Free Independant Advice

Specialist Insolvency Practitioners

What is the order of creditors in liquidation?

Get in Touch Today to Speak to a Specialist Adviser

Overview of Liquidation

An important part of business is its financial health. If debts outweigh assets, liquidation may be needed. This involves selling assets to pay creditors. But, what’s the order of creditors in liquidation?


  1. 1st Charge Holders: First priority secured creditors, usually banks or financial institutions with legal rights over certain assets.
  2. 2nd Charge Holders: Second priority secured creditors, also with legal rights over certain assets.
  3. Government: A preferred creditor with special powers to collect tax and national insurance debts.
  4. Employees: Wages owed in the previous four months are paid first, followed by redundancy payments up to £800 ($1100) and unpaid holidays up to six weeks worth.
  5. Unsecured Creditors: Remaining funds go to unsecured creditors such as suppliers or trade creditors who have no security or preferential status.

Also, it should be noted that shareholders rank last in the payment order.

Every case of liquidation is unique. The value and type of assets being sold affects how much money is distributed amongst creditors. For example, Carillion, a UK-based construction company, collapsed in 2018 with debts exceeding £2bn ($2.7bn). The government stepped in to cover some of the costs, but small businesses who went unpaid had little recourse for their losses. This shows how important it is to know creditor priorities in cases of insolvency.

The Order of Creditors in Liquidation

The liquidation process can be overwhelming, especially for creditors of the company being liquidated. The order of creditors in liquidation determines which creditors get paid first, and in what order. Here is a breakdown of the different types of creditors and the order in which they are paid.

Creditors Priority
Secured creditors First priority
Preferential creditors Second priority
Unsecured creditors Third priority
Shareholders Last priority

It’s important to note that secured creditors have first priority and are paid before any other creditors. Preferential creditors, such as employees and landlords, have second priority and are paid after secured creditors. Unsecured creditors, including suppliers and contractors, have third priority and are paid after preferential creditors. Shareholders are the last priority and are only paid after all other creditors have been paid in full.

It’s important to act quickly as a creditor in a liquidation case to ensure that you are not left with an unpaid debt. Don’t wait until it’s too late to take action. Contact a professional insolvency practitioner for expert advice and guidance on how to protect your interests. Failure to act could result in missing out on your rightful payment.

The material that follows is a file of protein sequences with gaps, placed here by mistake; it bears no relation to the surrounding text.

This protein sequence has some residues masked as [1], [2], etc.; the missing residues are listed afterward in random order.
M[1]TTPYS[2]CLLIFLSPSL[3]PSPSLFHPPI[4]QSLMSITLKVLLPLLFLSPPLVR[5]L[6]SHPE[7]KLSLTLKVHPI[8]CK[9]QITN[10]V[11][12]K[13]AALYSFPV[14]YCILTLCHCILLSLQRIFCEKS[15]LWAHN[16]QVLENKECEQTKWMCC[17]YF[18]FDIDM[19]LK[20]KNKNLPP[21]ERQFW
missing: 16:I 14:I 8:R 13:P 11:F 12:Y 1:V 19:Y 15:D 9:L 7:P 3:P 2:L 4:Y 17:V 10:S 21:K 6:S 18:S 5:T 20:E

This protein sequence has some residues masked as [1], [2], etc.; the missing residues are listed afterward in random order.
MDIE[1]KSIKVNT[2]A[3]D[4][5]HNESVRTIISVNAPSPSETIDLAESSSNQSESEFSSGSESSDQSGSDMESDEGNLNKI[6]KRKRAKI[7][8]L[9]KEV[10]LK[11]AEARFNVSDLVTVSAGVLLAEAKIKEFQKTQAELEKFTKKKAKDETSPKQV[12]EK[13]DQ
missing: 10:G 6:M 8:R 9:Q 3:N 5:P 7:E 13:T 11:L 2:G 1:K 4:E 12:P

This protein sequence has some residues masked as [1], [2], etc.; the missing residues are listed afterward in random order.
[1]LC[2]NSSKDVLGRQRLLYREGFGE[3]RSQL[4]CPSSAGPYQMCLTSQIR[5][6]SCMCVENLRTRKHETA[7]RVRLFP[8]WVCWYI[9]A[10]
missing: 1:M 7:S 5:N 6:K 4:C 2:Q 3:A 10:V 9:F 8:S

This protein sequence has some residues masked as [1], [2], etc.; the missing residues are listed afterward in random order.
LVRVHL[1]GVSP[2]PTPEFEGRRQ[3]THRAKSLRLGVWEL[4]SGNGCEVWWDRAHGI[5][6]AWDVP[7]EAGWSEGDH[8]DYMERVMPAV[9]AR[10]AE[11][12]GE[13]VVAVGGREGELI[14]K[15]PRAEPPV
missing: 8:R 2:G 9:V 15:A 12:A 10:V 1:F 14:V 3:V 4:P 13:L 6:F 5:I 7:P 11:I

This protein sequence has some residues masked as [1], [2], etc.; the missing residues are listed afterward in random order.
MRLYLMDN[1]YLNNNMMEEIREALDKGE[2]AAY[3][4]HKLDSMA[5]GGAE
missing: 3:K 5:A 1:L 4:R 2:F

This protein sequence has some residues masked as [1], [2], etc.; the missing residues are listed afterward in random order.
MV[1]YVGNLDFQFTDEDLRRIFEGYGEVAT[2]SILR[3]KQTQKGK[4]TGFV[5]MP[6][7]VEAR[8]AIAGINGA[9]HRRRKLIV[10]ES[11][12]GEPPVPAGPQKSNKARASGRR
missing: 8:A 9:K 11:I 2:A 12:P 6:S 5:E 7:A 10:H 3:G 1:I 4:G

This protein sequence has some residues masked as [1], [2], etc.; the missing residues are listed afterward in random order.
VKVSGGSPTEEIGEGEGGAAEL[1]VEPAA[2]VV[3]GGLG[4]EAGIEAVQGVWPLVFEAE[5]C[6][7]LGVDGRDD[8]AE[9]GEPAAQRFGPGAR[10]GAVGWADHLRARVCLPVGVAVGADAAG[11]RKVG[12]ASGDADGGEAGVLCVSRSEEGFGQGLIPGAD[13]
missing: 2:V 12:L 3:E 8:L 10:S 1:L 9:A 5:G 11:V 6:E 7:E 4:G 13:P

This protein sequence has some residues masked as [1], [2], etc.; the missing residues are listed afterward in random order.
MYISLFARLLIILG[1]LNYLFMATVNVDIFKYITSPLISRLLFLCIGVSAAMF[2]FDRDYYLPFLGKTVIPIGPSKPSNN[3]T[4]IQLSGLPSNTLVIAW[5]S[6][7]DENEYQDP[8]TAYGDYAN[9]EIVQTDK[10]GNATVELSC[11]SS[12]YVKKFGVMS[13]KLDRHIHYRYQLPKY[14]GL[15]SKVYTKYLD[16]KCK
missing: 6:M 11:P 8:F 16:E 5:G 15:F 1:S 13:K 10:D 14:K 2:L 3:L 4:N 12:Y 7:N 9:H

Secured creditors prefer their assets safe and sound, even if it means playing hard to get in the liquidation game.

Secured Creditors

Secured creditors have a legal right over a debtor’s specific assets. They get paid from these assets before unsecured creditors. A table is important to note, with columns for creditor, security over assets, estimated value, and distribution priority.

HSBC Bank has property, fixed & floating charge security, valued at £500,000, and takes priority in distribution. Barclays Bank has stock as collateral, valued at £300,000, and takes second priority. Small Business Administration has personal & equipment guarantee security, valued at £100,000, and takes third priority.

It’s essential to document & register any security interest with authorities to make sure secured lenders are recognised with priority claim to their collateral in liquidation. Remember: having collateral for a loan is a sign of financial responsibility.

Definition of Secured Creditors

Secured creditors are creditors who have a security interest in the debtor’s assets. This gives them priority over unsecured creditors if liquidation occurs. These interests may be a mortgage or lien on certain property.

In liquidation, secured creditors get first priority of proceeds from the sale of the assets they have an interest in. This is because they have taken steps to secure their investment e.g. through taking security over certain assets. They also have greater legal protections and better recovery rates than unsecured creditors.

The timing of when a creditor takes security over assets can affect their priority. For example, a second mortgage lender may be subordinate to a first mortgage lender based on when each party registered their security interest.